The Federal Highway Administration has allowed changeable message billboards since 1996, as long as state and local regulations permit them. Adapting to technology and advertisers’ demands, many billboard companies have replaced some traditional outdoor billboards with LED-based digital billboards, which display many advertisements over the course of a day, usually for a few seconds at a time. Additionally, the billboards are relied on for important real-time announcements, such as traffic alerts or missing children information.
The AAF believes that digital billboards are an important source of information for motorists, as well as an important medium for many local businesses, which are able to purchase targeted display time for a few days or even a few hours. We support self-regulatory industry standards designed to ensure digital billboards are not distracting, including prohibiting any moving text or images in the ads. We are opposed to moratoriums on digital billboard installations, as such restrictions are unnecessary government intervention on an emerging technology.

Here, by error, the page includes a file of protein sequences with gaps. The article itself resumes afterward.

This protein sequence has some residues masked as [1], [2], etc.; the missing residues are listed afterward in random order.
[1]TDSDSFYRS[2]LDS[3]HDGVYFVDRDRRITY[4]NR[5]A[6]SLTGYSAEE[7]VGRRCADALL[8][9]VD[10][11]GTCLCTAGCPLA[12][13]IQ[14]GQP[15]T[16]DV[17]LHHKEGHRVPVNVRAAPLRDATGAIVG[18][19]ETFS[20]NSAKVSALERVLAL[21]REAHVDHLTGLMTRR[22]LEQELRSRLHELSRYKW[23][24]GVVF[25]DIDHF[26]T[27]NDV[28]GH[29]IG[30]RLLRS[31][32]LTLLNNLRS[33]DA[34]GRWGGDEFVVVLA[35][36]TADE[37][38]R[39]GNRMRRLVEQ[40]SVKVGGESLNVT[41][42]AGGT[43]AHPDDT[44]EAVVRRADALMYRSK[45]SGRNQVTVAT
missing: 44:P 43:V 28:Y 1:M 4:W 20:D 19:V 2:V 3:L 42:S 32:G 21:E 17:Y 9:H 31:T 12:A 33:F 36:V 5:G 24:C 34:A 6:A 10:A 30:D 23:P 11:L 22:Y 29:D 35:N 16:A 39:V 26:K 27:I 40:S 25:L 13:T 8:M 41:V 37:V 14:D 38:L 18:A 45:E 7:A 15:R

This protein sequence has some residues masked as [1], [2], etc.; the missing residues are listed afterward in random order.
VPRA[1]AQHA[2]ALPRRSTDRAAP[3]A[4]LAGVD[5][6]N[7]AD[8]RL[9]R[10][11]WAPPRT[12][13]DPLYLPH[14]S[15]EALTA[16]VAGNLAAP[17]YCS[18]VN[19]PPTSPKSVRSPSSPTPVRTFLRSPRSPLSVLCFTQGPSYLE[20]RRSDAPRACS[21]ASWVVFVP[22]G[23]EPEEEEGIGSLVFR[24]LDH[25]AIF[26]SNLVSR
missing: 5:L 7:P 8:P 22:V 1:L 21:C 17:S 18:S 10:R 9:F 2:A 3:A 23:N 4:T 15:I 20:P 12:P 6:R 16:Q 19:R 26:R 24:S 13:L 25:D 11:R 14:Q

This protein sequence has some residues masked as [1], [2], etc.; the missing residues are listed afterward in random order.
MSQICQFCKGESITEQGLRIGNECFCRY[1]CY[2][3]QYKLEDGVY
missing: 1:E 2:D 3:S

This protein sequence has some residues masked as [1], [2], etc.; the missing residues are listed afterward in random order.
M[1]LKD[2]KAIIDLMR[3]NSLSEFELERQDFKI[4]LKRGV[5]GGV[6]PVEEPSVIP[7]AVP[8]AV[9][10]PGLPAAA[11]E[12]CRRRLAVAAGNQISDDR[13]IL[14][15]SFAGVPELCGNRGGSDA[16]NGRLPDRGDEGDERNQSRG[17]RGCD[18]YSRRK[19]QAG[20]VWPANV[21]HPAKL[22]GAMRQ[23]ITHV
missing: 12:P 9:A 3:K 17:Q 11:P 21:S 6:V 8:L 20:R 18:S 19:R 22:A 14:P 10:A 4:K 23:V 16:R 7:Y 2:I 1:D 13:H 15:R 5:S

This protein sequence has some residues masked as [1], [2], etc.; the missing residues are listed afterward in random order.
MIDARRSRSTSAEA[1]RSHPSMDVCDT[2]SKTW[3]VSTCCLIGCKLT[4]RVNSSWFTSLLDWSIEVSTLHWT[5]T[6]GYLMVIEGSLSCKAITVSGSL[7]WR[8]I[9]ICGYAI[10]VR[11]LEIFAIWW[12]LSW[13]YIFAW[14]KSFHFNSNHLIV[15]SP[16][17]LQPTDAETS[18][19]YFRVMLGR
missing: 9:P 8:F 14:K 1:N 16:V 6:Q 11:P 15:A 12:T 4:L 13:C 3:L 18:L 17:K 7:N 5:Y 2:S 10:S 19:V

Critics of digital billboards say that the advertising is too distracting to drivers and will cause an increase in the number of vehicle crashes. Two recent studies conducted by the Foundation for Outdoor Advertising Research & Education refute these critics, showing no change in the number of accidents after traditional billboards were replaced by digital billboards and finding that drivers generally look at digital displays for less than a second, which is no different than static ads. Others find billboards aesthetically unpleasing and seek removal of all outdoor advertising.
Many local governments have specifically approved the use of digital billboards within their jurisdictions, while many others have specifically banned or imposed moratoriums on them.
In early 2007, the U.S. Department of Transportation issued a report concluding that there was no evidence of increased hazard caused by digital billboards. The Federal Highway Administration is conducting its own study on the effect of digital billboards on drivers and will release results before 2009.
Last Updated: October 2008